Dead Rhetoric: This time around, you were conscious of keeping the album length around 42 minutes versus your debut which clocks in at a little over an hour. Why do you think an ideal metal album sits in that 35 to 45-minute sweet spot?

Palmer: There’s something about it, right? Some of it has to do simply with the medium limitations of vinyl- we feel the primary and the best way to listen to our records is on vinyl, they sound the best. They have a different mastering level on vinyl that I believe sounds great. There is something about the attention span where most albums I find are too long if they go over 45 minutes- it has to be really, really good for me to go to a full hour. We didn’t realize what we were doing on that first album, before we went into the studio we realized that it was an hour long. It seemed to work out okay, but after touring on it and trying to fit all these long songs into a setlist, which is typically only 30-45 minutes if you are on a support slot, we realized that we needed to write some shorter songs. It gives us the opportunity to trim some parts, you don’t repeat yourselves as much, and hopefully makes it so that every part in the song is something memorable.

Dead Rhetoric: What’s it like having Jarvis Leatherby from Night Demon as a manager – do you believe his commitment to the cause because of his knowledge of the business and genre helps the band move up the ranks domestically and internationally?

Palmer: Absolutely. That guy is a machine, and it’s been absolutely wonderful working with him. We first met up when we opened up for Raven and Night Demon on that tour back in 2014. We got along great, we became friends- and then he started branching out into management when he started making the rounds to get Cirith Ungol back together. With everything he had already achieved with Night Demon, we thought it was a no brainer to work with him. So far, it’s been amazing, he makes things happen, that’s all I can say.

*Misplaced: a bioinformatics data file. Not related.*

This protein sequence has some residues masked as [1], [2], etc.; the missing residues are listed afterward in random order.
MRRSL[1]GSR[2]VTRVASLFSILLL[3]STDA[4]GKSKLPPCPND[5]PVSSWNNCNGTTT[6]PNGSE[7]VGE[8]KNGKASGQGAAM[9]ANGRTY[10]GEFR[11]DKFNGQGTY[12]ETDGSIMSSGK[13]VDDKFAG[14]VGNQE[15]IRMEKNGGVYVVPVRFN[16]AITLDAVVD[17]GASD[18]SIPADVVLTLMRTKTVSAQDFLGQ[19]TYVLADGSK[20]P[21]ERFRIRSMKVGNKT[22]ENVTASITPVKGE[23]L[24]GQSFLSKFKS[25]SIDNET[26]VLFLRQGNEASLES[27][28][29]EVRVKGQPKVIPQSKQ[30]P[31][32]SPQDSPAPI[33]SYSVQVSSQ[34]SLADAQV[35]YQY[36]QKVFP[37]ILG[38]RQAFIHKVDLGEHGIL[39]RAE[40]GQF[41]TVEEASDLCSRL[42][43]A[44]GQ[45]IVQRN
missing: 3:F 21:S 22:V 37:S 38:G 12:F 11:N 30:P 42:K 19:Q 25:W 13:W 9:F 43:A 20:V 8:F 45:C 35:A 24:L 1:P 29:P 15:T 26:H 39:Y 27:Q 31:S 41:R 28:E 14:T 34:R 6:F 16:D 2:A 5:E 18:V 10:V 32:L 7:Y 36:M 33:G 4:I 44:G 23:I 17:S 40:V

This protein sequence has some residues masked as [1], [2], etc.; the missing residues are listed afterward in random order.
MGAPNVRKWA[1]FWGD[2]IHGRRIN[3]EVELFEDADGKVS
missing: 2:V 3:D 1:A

Dead Rhetoric: How do you feel regarding the tightness and friendships within the band now that you’ve had the opportunity to tour a little bit beyond your Salt Lake City stomping grounds? What takeaways and lessons have you learned from other bands or audience reaction that you apply to make Visigoth that much stronger?

Palmer: I’ve seen some other bands implode from personal drama over the years. You get an inside look when you start playing with a lot of bands and talking to the musicians- you find out how their bands work and watch them flying apart is never really good. The personality conflicts can cause that to happen though. I’ve been friends with Jake for over 10 years now, I’ve known Leeland since I was 14, so those friendships go a long way back. We’ve had a solid lineup since getting Mikey T. on drums and Matt in the band. Everyone is very mellow and easy to get along with. If there are conflicts that come up, the resolutions usually happen very quick and (the fights) don’t last long. We don’t let grudges fester- I consider the guys to be good friends.

Dead Rhetoric: What was it like for the band to play overseas for the first time at the Keep It True Festival? Is it truly a mind-blowing experience?